Saturday, February 6, 2010

The Sexual Politics of Sleep

'sleep is never just sleep. It is a metaphor. '

'For 20 years, the powerhouse feminists of the West have been superheroines'

'I believe that successful women — the ones with the most privileged lives of all — often feel a gnawing existential guilt about their very abundance and power. Someone has to be punished.'

Someone called Naomi Wolf, who clearly thinks she's important, discusses in the Times how sleep is a feminist issue. Women, we are told, are trying too hard to keep up in a man's world and are so tired as a result that they can't. Women, all women, everywhere, apparently, sleep less than men, spend hours at the hairdressers and in the gym, and it's all just not fair. Presumably this is part of the male conspiracy to rule the world. As models of the superwomen that all women strive to imitate, she gives a couple of gossip columnists and a pop singer. Why is Sarah Palin never mentioned in this context? She has, after all, achieved far more than most women. How many female governors are there in the US? But she's a Republican, of course, and a human being, rather than a product of that politico-factory they have somewhere in Detroit. And she comes from an unfashionable state, where she probably only needed the votes of her brothers, cousins and uncles (but I repeat myself) and half a dozen caribou to get elected, so she doesn't count.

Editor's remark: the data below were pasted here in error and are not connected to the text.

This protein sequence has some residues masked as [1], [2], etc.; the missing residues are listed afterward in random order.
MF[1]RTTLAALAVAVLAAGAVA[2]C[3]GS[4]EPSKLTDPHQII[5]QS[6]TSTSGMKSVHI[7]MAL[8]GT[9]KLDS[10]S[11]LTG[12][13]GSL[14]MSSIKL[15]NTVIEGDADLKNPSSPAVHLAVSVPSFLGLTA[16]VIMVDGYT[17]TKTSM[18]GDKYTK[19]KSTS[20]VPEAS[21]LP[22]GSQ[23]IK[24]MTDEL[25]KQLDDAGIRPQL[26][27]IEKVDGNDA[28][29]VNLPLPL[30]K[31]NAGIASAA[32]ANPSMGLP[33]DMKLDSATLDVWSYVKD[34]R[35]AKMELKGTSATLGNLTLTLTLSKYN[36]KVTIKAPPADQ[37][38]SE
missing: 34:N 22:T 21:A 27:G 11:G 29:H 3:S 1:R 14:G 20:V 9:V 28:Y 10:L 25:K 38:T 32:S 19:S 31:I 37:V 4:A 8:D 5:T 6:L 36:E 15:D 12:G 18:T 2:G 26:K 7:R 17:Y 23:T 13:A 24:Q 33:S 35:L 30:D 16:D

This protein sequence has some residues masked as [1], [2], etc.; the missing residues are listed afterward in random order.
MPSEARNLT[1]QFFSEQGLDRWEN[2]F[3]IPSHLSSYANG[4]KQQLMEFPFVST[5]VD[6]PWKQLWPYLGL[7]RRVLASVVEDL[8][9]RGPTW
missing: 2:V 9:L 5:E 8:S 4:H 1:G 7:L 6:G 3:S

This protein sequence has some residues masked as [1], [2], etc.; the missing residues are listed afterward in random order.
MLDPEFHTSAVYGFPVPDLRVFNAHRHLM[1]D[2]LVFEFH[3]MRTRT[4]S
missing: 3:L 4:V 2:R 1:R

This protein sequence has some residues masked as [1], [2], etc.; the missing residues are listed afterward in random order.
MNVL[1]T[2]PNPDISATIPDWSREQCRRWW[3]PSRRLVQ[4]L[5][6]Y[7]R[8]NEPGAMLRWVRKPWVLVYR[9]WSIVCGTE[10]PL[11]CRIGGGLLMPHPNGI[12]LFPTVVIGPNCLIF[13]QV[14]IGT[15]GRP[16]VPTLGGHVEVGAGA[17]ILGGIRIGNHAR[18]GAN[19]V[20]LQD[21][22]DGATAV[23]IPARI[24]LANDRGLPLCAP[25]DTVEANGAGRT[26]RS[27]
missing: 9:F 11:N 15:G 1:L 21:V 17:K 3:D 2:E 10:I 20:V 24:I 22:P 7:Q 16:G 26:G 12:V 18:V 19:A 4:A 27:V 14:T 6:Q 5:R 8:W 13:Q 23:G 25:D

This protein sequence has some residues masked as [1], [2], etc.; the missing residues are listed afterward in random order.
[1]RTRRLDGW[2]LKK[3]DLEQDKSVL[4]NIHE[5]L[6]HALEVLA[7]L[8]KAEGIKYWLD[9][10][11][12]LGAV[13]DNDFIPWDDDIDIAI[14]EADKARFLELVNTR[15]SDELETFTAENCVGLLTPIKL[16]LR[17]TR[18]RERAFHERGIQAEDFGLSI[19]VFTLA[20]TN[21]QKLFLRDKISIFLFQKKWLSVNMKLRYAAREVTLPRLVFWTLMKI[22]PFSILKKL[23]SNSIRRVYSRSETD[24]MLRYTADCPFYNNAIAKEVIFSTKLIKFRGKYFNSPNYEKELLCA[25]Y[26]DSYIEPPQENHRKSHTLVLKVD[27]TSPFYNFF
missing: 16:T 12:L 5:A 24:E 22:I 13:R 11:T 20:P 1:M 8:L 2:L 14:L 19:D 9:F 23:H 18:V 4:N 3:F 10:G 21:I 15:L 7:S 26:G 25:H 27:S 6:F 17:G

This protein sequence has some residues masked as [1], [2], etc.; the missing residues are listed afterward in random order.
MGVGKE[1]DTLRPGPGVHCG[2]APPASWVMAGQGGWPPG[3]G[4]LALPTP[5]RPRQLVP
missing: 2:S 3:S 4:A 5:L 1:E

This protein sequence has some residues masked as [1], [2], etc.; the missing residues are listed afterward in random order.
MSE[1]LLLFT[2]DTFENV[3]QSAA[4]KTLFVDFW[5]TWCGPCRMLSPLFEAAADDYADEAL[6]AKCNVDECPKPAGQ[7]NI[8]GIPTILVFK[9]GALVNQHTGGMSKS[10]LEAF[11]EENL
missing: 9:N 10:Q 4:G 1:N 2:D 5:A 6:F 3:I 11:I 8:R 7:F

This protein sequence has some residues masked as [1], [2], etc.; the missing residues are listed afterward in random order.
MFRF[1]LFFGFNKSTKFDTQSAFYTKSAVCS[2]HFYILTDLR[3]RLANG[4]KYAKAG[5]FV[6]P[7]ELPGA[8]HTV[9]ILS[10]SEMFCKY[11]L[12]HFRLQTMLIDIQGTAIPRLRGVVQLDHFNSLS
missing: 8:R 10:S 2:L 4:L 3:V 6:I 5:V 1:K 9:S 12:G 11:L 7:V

Feminists come in many forms- wooly-headed, blinkered, frothing, stupid, self-loathing, hate-filled, verbose, shrill, sometimes even thoughtful and intelligent, but they invariably fail to notice that successful men also have to work hard, organize their time efficiently, devlop a number of social skills only indirectly connected to their profession, sacrifice family and other interests, get up early, carry on when they're tired, and so on. We just don't complain about it. We accept it as the price of success. (Not that I know much about success, but the little I have achieved has been through hard work and sacrifice, not by virtue of having testicles.)

Most of the women I know, successful on feminist terms or otherwise, have too much self-respect to see Madonna as a role model, or to write contentless, vapid, circular, irrational pieces in the popular press. Perhaps I don't know much about women. Anyway, the article's good for a laugh, but I shan't be reading Naomi Wolf again.

1 comment:

Jim said...

It occurs to me the reason women complain so much about how 'hard' it is to get on in life - to climb the greasy career pole, is because deep down they all have thousands of years of conditioning that they should be provided for, just for being women.

Think about it, throughout human existence at some point in a womans life she will be unable to fend for herself, due to pregnancy and then child caring. During these vulnerable periods she is dependent on others to feed and protect her, mainly men, though some female help as well. Whereas there is pretty much no similar period in a mans life, except perhaps old age, which due to disease, accident etc was rarely reached. So the concept of being provided for will come naturally to women, with no quid pro quo, other than the mere fact that they are female, and bear children.

So a few decades of 'equality' is going to have little impact on millennia of social conditioning. Women deep down still expect a man to provide for her, and have a sense of grievance at society when they have to provide for themselves.